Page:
Background: Pulmonary edema results from a persistent imbalance between forces that drive water into the air space and the physiologic mechanisms that remove it. Among the latter, the absorption of liquid driven by active alveolar transepithelial sodium transport has an important role; a defect of this mechanism may predispose patients to pulmonary edema. Beta-adrenergic agonists up-regulate the clearance of alveolar fluid and attenuate pulmonary edema in animal models.
Methods: In a double-blind, randomized, placebo-controlled study, we assessed the effects of prophylactic inhalation of the beta-adrenergic agonist salmeterol on the incidence of pulmonary edema during exposure to high altitudes (4559 m, reached in less than 22 hours) in 37 subjects who were susceptible to high-altitude pulmonary edema. We also measured the nasal transepithelial potential difference, a marker of the transepithelial sodium and water transport in the distal airways, in 33 mountaineers who were prone to high-altitude pulmonary edema and 33 mountaineers who were resistant to this condition.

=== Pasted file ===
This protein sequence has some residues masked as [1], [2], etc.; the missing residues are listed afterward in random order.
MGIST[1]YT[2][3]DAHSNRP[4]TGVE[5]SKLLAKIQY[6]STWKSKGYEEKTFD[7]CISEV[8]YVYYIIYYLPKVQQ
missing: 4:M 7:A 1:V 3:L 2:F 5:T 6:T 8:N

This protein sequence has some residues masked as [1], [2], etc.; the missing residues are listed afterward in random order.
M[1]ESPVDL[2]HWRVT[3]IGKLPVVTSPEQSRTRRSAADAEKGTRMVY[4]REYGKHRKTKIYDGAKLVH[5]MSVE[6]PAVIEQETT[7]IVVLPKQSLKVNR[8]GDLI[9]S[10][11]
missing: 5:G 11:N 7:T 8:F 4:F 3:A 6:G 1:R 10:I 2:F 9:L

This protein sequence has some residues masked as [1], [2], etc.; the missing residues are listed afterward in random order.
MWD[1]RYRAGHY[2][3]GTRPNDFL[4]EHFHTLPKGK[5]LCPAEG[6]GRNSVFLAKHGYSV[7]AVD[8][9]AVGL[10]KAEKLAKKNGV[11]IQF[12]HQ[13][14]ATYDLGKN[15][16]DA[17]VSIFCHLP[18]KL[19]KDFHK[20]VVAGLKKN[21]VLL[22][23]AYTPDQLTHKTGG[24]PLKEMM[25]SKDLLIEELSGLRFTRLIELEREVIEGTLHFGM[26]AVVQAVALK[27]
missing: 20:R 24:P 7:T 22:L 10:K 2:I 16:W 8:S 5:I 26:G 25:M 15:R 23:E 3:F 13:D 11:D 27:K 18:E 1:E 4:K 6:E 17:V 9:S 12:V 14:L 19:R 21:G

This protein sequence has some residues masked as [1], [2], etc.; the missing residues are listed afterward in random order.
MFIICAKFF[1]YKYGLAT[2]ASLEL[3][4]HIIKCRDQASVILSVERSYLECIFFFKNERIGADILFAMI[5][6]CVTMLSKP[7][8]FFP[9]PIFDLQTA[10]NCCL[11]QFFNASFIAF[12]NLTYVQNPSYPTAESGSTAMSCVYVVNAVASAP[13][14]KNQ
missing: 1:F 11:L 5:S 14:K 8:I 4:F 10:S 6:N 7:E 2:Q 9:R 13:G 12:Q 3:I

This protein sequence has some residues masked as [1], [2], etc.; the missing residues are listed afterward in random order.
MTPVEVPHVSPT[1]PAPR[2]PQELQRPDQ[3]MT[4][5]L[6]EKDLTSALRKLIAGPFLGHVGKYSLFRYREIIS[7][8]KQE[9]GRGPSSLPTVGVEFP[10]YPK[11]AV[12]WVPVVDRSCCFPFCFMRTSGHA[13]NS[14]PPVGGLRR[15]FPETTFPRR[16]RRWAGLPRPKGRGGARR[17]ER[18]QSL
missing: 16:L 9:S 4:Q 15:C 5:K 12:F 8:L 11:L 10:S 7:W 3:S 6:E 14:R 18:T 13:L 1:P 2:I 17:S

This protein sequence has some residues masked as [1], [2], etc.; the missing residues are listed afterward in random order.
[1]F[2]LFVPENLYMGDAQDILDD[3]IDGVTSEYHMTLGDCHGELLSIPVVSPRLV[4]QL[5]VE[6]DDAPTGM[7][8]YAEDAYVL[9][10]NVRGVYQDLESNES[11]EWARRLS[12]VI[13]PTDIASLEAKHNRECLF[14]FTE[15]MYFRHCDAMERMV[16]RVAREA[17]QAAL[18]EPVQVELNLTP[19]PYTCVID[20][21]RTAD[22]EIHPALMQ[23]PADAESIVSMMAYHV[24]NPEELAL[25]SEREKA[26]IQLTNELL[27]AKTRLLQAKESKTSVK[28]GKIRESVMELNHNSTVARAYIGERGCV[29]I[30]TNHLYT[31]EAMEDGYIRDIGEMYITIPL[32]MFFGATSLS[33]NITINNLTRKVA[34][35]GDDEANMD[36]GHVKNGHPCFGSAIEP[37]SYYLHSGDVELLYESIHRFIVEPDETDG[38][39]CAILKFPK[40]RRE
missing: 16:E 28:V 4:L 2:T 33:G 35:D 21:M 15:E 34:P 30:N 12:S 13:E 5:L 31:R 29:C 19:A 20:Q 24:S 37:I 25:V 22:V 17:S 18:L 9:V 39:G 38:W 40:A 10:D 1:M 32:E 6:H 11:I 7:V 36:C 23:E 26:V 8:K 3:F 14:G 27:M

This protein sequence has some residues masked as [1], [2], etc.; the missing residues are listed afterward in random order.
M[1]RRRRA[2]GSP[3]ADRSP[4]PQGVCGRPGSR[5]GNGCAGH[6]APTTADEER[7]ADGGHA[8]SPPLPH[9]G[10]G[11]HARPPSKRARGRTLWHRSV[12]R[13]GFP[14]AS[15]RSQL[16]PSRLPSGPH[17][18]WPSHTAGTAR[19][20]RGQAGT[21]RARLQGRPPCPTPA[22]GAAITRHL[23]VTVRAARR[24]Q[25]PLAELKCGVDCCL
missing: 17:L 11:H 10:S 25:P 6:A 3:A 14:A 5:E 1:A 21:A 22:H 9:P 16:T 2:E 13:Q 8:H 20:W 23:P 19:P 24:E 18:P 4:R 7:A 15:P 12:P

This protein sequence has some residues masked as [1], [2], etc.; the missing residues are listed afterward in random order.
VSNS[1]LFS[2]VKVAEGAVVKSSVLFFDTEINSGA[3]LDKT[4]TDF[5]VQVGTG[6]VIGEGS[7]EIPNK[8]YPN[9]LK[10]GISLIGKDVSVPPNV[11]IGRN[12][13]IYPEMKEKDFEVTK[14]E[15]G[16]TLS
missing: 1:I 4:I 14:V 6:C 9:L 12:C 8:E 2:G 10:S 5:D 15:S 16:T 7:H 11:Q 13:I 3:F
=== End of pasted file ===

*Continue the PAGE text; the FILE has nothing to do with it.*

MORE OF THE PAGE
Results: Prophylactic inhalation of salmeterol decreased the incidence of high-altitude pulmonary edema in susceptible subjects by more than 50 percent, from 74 percent with placebo to 33 percent (P=0.02). The nasal potential-difference value under low-altitude conditions was more than 30 percent lower in the subjects who were susceptible to high-altitude pulmonary edema than in those who were not susceptible (P<0.001).
Conclusions: Prophylactic inhalation of a beta-adrenergic agonist reduces the risk of high-altitude pulmonary edema. Sodium-dependent absorption of liquid from the airways may be defective in patients who are susceptible to high-altitude pulmonary edema. These findings support the concept that sodium-driven clearance of alveolar fluid may have a pathogenic role in pulmonary edema in humans and therefore represent an appropriate target for therapy.